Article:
LONDON, July 24 (UPI) -- British police are to delay interviewing Prime Minister Tony Blair over corruption claims due to stalling by key Labor figures, it was reported Monday.
Detectives had planned to question Blair by the end of September as part of an investigation into allegations that he nominated wealthy businessmen for parliamentary seats in exchange for large cash loans to the Labor Party.
But they are now likely to postpone the interview, because Lord Levy, Blair's chief fundraiser and envoy to the Middle East, has refused to answer questions following his arrest 12 days ago.
A senior Whitehall source told the Times of London that Levy, who is also Blair's tennis partner, had handed police a written statement and responded "no comment" when pressed further.
The police could not proceed quickly without Levy's responses, the source said. "Lord Levy's decision to take up a 'no comment' position has put police in a difficult place... They will have to seek other ways of obtaining information they believe he has access to."
Prosecution sources had previously indicated that detectives planned to interview the prime minister before the Labor Party conference in September. But the source said it would now "almost certainly" be delayed until later in the year.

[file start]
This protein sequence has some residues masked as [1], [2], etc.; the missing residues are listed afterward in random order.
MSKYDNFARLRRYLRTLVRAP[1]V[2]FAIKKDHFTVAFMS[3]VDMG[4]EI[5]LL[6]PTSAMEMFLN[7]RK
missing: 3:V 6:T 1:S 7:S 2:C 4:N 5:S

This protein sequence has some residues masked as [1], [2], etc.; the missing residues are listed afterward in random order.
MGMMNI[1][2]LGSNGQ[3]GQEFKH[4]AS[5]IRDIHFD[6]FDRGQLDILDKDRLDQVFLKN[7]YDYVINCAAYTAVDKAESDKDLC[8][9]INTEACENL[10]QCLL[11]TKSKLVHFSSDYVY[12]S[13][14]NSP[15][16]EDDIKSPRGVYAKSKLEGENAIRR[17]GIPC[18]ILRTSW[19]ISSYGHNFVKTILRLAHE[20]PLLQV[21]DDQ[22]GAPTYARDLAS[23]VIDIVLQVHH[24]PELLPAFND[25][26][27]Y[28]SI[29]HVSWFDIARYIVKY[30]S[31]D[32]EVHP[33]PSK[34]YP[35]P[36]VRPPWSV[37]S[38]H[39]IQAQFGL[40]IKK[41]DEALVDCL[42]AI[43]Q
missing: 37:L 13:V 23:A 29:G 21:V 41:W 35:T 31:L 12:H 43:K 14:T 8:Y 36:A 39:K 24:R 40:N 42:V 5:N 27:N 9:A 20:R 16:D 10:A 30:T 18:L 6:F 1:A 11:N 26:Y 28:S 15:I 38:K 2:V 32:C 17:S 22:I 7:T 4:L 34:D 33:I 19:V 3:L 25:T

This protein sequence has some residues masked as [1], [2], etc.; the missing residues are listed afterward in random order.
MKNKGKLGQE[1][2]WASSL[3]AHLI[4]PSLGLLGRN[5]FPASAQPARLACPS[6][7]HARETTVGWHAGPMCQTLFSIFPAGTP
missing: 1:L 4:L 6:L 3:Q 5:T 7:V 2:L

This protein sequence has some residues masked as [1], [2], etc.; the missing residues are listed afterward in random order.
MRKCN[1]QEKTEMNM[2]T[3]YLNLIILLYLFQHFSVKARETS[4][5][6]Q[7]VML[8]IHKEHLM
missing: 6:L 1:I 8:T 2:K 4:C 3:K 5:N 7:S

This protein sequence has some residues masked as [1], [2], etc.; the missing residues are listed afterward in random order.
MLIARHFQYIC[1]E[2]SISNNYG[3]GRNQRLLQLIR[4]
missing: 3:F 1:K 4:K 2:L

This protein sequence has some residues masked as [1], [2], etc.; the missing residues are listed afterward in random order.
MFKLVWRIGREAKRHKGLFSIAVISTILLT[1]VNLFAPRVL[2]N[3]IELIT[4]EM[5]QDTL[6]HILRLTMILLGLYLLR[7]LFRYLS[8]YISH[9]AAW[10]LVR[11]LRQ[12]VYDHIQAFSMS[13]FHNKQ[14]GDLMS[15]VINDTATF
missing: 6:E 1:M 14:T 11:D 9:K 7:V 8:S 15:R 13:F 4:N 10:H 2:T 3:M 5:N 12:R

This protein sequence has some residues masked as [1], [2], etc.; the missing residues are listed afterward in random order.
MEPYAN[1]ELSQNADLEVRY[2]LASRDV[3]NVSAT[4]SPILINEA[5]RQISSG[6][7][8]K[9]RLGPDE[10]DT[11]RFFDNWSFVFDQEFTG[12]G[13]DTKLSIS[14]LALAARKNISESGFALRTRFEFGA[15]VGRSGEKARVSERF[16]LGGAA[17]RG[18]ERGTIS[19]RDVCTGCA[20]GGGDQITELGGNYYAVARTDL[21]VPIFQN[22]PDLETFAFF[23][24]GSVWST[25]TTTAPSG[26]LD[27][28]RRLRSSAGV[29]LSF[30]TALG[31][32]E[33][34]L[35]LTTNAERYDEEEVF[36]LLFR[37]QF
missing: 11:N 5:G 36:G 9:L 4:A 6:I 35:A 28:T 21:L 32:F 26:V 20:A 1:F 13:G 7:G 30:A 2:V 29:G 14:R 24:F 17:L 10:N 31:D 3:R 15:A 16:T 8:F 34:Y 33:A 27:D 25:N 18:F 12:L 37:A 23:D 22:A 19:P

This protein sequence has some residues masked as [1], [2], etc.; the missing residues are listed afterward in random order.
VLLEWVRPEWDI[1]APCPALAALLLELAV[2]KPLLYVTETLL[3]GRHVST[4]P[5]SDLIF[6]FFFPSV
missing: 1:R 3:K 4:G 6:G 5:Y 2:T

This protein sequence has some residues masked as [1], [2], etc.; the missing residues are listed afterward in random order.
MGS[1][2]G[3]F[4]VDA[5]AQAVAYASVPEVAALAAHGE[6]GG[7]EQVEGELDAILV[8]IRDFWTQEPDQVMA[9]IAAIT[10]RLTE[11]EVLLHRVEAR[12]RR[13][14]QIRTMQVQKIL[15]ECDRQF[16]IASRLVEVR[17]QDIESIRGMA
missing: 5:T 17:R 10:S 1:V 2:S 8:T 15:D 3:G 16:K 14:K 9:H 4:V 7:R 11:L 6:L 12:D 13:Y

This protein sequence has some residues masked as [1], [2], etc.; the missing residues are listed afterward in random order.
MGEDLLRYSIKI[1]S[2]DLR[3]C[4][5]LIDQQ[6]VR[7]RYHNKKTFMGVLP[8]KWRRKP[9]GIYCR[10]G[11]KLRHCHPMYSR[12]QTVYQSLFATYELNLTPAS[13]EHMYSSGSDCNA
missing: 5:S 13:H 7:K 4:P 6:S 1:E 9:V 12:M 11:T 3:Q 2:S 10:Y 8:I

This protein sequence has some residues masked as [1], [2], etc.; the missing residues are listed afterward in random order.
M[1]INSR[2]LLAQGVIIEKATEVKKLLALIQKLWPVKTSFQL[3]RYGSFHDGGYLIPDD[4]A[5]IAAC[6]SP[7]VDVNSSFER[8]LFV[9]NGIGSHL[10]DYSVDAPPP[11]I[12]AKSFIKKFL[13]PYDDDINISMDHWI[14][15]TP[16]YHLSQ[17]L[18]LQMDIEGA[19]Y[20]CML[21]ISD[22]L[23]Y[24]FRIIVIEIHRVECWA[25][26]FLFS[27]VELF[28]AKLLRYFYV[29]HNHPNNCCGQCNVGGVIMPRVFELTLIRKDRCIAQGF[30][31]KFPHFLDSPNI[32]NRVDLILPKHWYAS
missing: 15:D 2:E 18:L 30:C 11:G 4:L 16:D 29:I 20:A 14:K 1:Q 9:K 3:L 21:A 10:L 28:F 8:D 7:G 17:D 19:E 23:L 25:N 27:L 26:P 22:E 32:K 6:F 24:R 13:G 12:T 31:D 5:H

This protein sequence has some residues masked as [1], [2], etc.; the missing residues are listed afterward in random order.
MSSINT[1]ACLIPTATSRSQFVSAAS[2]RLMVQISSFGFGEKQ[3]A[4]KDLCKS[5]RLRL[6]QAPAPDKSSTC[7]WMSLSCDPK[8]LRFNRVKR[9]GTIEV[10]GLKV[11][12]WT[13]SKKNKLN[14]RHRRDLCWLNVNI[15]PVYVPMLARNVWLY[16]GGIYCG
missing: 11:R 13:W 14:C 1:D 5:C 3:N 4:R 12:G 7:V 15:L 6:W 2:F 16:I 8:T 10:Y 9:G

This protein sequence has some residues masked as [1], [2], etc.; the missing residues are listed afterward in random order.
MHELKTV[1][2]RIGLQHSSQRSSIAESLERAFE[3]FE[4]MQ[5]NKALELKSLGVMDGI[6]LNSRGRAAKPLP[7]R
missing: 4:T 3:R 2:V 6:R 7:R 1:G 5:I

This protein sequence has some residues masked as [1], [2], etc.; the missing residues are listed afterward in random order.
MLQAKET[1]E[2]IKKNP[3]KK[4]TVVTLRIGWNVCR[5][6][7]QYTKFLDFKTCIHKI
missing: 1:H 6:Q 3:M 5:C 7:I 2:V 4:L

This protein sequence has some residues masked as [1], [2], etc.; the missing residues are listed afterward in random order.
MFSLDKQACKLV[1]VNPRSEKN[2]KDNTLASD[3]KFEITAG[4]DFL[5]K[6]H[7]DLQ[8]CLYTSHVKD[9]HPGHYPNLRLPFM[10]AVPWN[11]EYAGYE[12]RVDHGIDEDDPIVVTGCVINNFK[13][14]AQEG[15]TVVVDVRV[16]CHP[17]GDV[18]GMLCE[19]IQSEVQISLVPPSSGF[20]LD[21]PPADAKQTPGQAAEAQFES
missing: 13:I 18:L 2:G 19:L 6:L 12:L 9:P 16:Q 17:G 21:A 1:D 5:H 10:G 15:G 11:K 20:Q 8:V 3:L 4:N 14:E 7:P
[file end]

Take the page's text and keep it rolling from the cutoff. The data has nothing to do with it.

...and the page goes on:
The news will no doubt prompt speculation that Downing Street or the Labor Party is attempting to obstruct the inquiry, hoping it will founder because of lack of evidence.
It could also be seen as an attempt to allow the prime minister to resign of his own volition, rather than be forced to quit due to the scandal. Deputy Prime Minister John Prescott hinted during a BBC interview Sunday that Blair could announce his departure date at the Labor conference, saying he thought a leadership contest would be held "very shortly."